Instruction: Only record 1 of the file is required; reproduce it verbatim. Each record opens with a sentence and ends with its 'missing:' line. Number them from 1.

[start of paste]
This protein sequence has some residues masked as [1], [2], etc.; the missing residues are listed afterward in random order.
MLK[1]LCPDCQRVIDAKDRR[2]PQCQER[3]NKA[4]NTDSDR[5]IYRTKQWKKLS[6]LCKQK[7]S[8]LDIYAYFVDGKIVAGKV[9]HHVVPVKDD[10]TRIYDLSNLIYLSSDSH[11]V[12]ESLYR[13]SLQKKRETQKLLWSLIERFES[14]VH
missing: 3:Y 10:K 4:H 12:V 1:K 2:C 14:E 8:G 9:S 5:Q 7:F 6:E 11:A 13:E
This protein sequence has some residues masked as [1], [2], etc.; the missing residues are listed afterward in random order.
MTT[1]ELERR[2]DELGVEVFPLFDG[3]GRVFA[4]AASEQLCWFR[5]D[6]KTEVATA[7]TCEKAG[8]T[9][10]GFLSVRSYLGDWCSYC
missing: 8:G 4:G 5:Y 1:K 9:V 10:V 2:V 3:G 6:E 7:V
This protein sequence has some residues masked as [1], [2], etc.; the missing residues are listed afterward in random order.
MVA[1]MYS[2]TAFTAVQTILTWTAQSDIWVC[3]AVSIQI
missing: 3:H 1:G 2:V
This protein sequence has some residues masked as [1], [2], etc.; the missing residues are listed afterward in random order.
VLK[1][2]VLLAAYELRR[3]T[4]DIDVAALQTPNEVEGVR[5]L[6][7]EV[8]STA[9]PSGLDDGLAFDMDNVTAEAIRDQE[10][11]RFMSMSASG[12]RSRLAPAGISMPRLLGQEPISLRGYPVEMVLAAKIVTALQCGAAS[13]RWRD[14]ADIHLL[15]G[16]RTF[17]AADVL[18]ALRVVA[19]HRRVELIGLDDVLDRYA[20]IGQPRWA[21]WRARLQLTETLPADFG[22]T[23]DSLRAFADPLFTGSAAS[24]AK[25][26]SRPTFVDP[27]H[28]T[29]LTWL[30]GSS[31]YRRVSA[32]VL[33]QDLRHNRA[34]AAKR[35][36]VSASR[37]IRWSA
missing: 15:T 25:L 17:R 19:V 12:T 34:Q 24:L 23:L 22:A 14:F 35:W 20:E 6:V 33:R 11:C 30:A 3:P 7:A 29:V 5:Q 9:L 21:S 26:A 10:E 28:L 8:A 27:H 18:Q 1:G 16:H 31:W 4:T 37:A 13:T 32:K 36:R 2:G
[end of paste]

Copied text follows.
This protein sequence has some residues masked as [1], [2], etc.; the missing residues are listed afterward in random order.
MLK[1]LCPDCQRVIDAKDRR[2]PQCQER[3]NKA[4]NTDSDR[5]IYRTKQWKKLS[6]LCKQK[7]S[8]LDIYAYFVDGKIVAGKV[9]HHVVPVKDD[10]TRIYDLSNLIYLSSDSH[11]V[12]ESLYR[13]SLQKKRETQKLLWSLIERFES[14]VH
missing: 3:Y 10:K 4:H 12:V 1:K 2:C 14:E 8:G 9:S 5:Q 7:F 6:E 11:A 13:E